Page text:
The Comet Is Coming: Blasting out of a booming underground jazz scene in London akin to the buzz on Kamasi Washington from Los Angeles a few years ago, this truly cosmic trio is finally touching down in the Twin Cities supporting its second album, “Trust in the Life Force of the Deep Mystery,” issued via the same legendary Impulse! label that fostered John Coltrane. Saxophonist/bandleader King Shabaka (Shabaka Hutchings) and drummer Dan Leavers and keyboardist Max Hallett have garnered more comparisons to another Coltrane (Alice) as well as Sun Ra with their sci-fi-inspired space-jazz and Afrofuturistic funk. They’re coming our way right after a big gig at this weekend’s Bonnaroo festival. (9 p.m. Sat., Turf Club, 1601 University Av. W., St. Paul, $20, eTix.com.)

Dio Returns: One of metal’s most revered vocalists, the late Ronnie James Dio of Rainbow and post-Ozzy Black Sabbath fame, is back on the road in one of the most questionable ways possible: a bona-fide hologram tour. Some of his former mates in his namesake band Dio will perform along to 3D imagery of the “Holy Diver” and “Rainbow in the Dark” singer, who died of cancer in 2010. One-time Judas Priest singer Tim “Ripper” Owens and Lynch Mob’s Oni Logan will also help out on vocals. (8 p.m. Sat., Myth, Maplewood, $35-$40.)

Taj Mahal Quartet: You never quite know which direction the venerable musicmaker will choose — blues, folk, jazz, Hawaiian, African, Caribbean, Americana, a fishing song, you name it. Doesn’t matter. His performances are invariably entertaining and enlightening. This time Mahal is touring with bassist Bill Rich, guitarist Bobby Ingano and drummer Kester Smith. Opening is percussive Minneapolis soul man Stanley Kipper. (7:30 p.m. Sat., Minnesota Zoo, $50-$62.50)

Spider John Koerner: The sole surviving member of the influential Minneapolis folk-blues trio Koerner, Ray & Glover, he is celebrating his 1,000th moon. That’s his way of saying his 81st birthday. The revue will feature music from Dakota Dave Hull, Charlie Parr, Nirmala Rajasekar, Dan Newton and others as well as tango dancers, a yo-yo trickster and quite possibly a few tunes and jokes from Koerner, who officially retired in 2017. (7:30 p.m. Mon., Cedar Cultural Center, Mpls., $15-$18, thecedar.org)

Cecile McLorin Salvant: On last year’s “Window,” her fourth album and third consecutive Grammy winner, the celebrated young jazz vocalist gives a master class. Accompanied by only a pianist (the equally adventurous Sullivan Fortner), the 29-year-old evokes Billie Holiday, Sarah Vaughan and other greats, yet finds her own voice as she interprets lesser-known songs by legendary writers (Richard Rodgers, Cy Coleman, Cole Porter) and one fairly contemporary tune — a wonderfully new vision of Stevie Wonder’s “Visions” — while she takes “Somewhere” from “West Side Story” to new places. (7 & 9 p.m. Wed., Dakota, $25-$50.)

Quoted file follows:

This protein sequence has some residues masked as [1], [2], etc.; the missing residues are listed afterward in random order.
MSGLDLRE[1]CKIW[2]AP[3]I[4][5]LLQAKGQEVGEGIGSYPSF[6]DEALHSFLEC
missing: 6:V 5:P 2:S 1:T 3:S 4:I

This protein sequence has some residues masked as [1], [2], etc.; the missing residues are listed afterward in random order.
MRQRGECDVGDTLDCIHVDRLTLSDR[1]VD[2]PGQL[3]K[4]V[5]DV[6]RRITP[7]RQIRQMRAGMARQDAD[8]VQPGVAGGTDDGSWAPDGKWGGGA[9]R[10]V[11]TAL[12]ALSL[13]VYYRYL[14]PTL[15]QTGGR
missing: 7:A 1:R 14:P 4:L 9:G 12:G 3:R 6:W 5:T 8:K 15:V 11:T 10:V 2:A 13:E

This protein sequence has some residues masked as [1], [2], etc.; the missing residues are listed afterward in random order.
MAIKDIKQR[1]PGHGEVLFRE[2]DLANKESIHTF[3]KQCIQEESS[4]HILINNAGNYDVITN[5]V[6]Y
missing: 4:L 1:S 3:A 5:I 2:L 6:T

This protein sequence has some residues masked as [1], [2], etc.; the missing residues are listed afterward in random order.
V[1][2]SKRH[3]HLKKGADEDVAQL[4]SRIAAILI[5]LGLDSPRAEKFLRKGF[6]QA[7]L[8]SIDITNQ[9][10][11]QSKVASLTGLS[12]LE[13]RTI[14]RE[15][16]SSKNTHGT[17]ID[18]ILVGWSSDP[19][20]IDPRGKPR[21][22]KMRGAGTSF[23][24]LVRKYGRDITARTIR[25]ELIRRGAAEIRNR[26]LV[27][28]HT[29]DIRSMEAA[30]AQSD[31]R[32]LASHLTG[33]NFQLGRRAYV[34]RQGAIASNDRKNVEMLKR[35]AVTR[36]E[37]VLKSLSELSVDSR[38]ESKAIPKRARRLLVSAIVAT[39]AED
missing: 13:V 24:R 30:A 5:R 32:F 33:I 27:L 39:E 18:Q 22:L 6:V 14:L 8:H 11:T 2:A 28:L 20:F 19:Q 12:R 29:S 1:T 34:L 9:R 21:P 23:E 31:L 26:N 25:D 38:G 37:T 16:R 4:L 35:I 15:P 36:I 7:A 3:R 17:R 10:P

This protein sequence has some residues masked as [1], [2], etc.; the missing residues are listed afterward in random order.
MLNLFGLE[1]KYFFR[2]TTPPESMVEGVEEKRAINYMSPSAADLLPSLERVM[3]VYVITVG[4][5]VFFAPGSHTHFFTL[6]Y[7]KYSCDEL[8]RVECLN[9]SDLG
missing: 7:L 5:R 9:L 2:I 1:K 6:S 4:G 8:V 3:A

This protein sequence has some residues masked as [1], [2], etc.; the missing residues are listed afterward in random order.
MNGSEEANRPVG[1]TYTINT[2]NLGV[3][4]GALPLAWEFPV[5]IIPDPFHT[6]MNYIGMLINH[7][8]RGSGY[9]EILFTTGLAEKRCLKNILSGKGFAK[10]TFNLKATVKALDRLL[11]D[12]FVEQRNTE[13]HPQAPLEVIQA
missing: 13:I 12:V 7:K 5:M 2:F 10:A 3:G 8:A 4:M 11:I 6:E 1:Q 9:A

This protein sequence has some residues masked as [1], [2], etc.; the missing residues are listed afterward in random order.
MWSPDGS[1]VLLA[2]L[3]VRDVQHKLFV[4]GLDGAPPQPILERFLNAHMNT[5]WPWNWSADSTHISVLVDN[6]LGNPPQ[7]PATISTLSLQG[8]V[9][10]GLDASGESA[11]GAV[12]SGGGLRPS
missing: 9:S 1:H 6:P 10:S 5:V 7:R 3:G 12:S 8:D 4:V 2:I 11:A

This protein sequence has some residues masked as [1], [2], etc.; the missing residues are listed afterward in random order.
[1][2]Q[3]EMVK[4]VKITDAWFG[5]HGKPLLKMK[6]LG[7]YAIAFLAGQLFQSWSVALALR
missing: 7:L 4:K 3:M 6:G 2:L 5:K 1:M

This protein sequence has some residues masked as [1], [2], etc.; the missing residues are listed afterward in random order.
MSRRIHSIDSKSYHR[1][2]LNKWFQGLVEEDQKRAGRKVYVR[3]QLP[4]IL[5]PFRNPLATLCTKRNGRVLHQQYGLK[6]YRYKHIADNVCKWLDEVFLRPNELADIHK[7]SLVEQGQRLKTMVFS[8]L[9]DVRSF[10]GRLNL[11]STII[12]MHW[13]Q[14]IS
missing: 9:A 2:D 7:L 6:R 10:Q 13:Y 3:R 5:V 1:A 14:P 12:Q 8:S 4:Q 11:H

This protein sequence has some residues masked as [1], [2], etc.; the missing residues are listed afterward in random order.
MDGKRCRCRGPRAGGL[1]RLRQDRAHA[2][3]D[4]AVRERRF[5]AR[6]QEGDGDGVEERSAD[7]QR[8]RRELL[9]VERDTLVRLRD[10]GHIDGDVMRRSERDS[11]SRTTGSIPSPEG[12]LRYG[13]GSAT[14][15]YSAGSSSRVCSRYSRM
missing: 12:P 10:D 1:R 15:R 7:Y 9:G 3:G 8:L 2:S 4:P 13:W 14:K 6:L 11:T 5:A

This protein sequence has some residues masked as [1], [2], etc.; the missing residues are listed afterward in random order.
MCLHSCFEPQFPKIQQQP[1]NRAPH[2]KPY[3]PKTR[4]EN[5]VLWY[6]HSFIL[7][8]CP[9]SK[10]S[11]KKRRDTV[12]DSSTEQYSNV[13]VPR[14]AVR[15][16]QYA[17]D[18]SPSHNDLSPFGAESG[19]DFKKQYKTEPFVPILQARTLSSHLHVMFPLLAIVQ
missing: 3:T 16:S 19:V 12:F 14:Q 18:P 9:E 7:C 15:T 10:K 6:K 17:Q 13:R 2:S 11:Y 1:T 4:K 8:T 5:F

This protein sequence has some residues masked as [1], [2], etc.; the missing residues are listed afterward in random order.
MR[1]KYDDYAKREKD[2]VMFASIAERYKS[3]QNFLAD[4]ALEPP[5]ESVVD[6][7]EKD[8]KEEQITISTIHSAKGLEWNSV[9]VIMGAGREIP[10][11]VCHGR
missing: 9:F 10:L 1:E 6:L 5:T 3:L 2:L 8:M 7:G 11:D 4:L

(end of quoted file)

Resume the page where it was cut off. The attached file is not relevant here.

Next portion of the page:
The Minus 5: Both Peter Buck and Mike Mills of R.E.M. fame and Minnesota’s own Linda Pitmon (ex-Zuzu’s Petals) will be in tow this time around for this all-star band’s rotating cast, but the biggest rock star of the night will be bandleader Scott McCaughey. The former Young Fresh Fellows co-leader and longtime R.E.M. sideman was sidelined by a severe stroke in 2017 but is back on the road in a big way. He’s coming off the Filthy Friends tour with Buck, Pitmon and Corin Tucker of Sleater-Kinney and going straight into another M5 go-round with an inspired new album, “Stroke Manor,” and a date at Wilco’s Solid Sound fest in two weekends. (8 p.m. Thu., Turf Club, $16.)

Twin Cities Jazz Festival: The 21st annual event will feature a homeboy headliner, Jose James, the acclaimed jazz-soul-hip-hop stylist, returning next Friday to present his tribute to Bill Withers. Next Saturday’s headliner is award-winning jazz vocalist Nnenna Freelon. More than 300 acts, including saxophonist/singer Grace Kelly and stalwart reedman James Carter, will participate in the three-day free fest. Cuban singer Mayito Rivera and pianist Jorge Luis Pacheco team up with Charanga Tropical for Thursday’s kickoff. (Thu.-next Sat., Mears Park and other spots in St. Paul, free, twincitiesjazzfestival.com)

Summer Skolstice: It’s another new multi-day, multi-genre festival in a curious location: the Vikings practice stadium. Opening night sounds like Ribfest revisited with “Jessie’s Girl” hitmaker Rick Springfield, the still-handsome ’80s heartthrob, and “Two Tickets to Paradise” purveyor Eddie Money. Next Friday’s all-female lineup brings frequent visitors “X’s and O’s” blues-rocker Elle King and “Glamorous Life” diva Sheila E. plus seldom-seen soul siren Joss Stone. Slated for next Saturday are St. Paul & the Broken Bones, those funky Southern soulmen who open for the Stones on Friday in Chicago and killed it in St. Paul at the Palace Theatre this year, and Prince protege Judith Hill, who has a command of many funky and soulful sounds. (Thu.-next Sat., TCO Performance Center, Eagan, $45-$100)